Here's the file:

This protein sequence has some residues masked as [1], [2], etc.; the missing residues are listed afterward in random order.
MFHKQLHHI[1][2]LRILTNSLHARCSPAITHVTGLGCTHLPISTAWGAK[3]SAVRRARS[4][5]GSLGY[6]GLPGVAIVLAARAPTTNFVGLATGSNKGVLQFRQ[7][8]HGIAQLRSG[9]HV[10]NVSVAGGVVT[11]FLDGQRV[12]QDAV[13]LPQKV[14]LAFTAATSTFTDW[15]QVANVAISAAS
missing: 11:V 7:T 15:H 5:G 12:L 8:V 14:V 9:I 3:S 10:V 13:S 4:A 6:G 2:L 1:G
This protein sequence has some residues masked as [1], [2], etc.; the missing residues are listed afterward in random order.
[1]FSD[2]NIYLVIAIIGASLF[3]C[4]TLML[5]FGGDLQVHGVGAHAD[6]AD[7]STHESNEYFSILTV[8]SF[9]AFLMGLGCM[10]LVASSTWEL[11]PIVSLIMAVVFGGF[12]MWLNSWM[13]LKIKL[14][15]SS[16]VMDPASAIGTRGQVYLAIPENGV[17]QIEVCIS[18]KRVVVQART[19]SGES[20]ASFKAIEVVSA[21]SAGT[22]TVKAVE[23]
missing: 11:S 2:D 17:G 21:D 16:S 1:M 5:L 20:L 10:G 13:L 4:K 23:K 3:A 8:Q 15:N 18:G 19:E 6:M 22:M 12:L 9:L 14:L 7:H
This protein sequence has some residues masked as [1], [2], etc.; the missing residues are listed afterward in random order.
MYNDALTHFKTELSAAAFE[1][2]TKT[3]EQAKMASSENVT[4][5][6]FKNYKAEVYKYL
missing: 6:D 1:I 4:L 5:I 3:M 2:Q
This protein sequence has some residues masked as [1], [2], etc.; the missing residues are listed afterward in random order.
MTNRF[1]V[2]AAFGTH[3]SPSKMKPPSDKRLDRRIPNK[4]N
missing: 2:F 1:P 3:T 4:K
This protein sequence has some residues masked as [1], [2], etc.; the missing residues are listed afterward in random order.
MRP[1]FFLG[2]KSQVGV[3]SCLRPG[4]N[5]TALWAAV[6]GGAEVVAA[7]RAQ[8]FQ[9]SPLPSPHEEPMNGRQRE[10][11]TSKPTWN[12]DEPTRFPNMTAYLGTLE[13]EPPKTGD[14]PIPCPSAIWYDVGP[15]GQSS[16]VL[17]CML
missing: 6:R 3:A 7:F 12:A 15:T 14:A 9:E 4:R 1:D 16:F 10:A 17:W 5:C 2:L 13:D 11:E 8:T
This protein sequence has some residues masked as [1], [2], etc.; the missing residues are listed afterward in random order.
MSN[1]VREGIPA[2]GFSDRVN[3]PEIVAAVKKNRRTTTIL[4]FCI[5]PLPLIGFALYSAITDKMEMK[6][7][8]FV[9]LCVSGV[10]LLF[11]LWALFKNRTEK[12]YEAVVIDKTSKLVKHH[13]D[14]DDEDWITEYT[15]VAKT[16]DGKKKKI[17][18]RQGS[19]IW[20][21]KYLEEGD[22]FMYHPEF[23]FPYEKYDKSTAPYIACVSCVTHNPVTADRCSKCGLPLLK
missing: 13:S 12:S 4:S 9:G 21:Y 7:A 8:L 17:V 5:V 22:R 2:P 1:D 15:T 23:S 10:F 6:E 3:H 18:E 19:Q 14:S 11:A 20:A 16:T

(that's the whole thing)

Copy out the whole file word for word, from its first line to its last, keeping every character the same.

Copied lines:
This protein sequence has some residues masked as [1], [2], etc.; the missing residues are listed afterward in random order.
MFHKQLHHI[1][2]LRILTNSLHARCSPAITHVTGLGCTHLPISTAWGAK[3]SAVRRARS[4][5]GSLGY[6]GLPGVAIVLAARAPTTNFVGLATGSNKGVLQFRQ[7][8]HGIAQLRSG[9]HV[10]NVSVAGGVVT[11]FLDGQRV[12]QDAV[13]LPQKV[14]LAFTAATSTFTDW[15]QVANVAISAAS
missing: 11:V 7:T 15:H 5:G 12:L 8:V 14:V 9:I 3:S 10:V 13:S 4:A 6:G 2:L 1:G
This protein sequence has some residues masked as [1], [2], etc.; the missing residues are listed afterward in random order.
[1]FSD[2]NIYLVIAIIGASLF[3]C[4]TLML[5]FGGDLQVHGVGAHAD[6]AD[7]STHESNEYFSILTV[8]SF[9]AFLMGLGCM[10]LVASSTWEL[11]PIVSLIMAVVFGGF[12]MWLNSWM[13]LKIKL[14][15]SS[16]VMDPASAIGTRGQVYLAIPENGV[17]QIEVCIS[18]KRVVVQART[19]SGES[20]ASFKAIEVVSA[21]SAGT[22]TVKAVE[23]
missing: 11:S 2:D 17:G 21:D 16:S 1:M 5:L 20:L 10:G 13:L 4:K 23:K 3:A 8:Q 15:N 18:G 19:E 6:M 22:M 12:L 9:L 14:L 7:H
This protein sequence has some residues masked as [1], [2], etc.; the missing residues are listed afterward in random order.
MYNDALTHFKTELSAAAFE[1][2]TKT[3]EQAKMASSENVT[4][5][6]FKNYKAEVYKYL
missing: 6:D 1:I 4:L 5:I 3:M 2:Q
This protein sequence has some residues masked as [1], [2], etc.; the missing residues are listed afterward in random order.
MTNRF[1]V[2]AAFGTH[3]SPSKMKPPSDKRLDRRIPNK[4]N
missing: 2:F 1:P 3:T 4:K
This protein sequence has some residues masked as [1], [2], etc.; the missing residues are listed afterward in random order.
MRP[1]FFLG[2]KSQVGV[3]SCLRPG[4]N[5]TALWAAV[6]GGAEVVAA[7]RAQ[8]FQ[9]SPLPSPHEEPMNGRQRE[10][11]TSKPTWN[12]DEPTRFPNMTAYLGTLE[13]EPPKTGD[14]PIPCPSAIWYDVGP[15]GQSS[16]VL[17]CML
missing: 6:R 3:A 7:F 12:A 15:T 14:A 9:E 4:R 1:D 16:F 10:A 17:W 5:C 2:L 13:D 11:E 8:T
This protein sequence has some residues masked as [1], [2], etc.; the missing residues are listed afterward in random order.
MSN[1]VREGIPA[2]GFSDRVN[3]PEIVAAVKKNRRTTTIL[4]FCI[5]PLPLIGFALYSAITDKMEMK[6][7][8]FV[9]LCVSGV[10]LLF[11]LWALFKNRTEK[12]YEAVVIDKTSKLVKHH[13]D[14]DDEDWITEYT[15]VAKT[16]DGKKKKI[17][18]RQGS[19]IW[20][21]KYLEEGD[22]FMYHPEF[23]FPYEKYDKSTAPYIACVSCVTHNPVTADRCSKCGLPLLK
missing: 13:S 12:S 4:S 9:G 21:Y 7:A 8:L 17:V 5:V 22:R 2:P 1:D 15:T 23:S 10:F 6:E 3:H 18:E 19:Q 14:S 11:A 20:A 16:T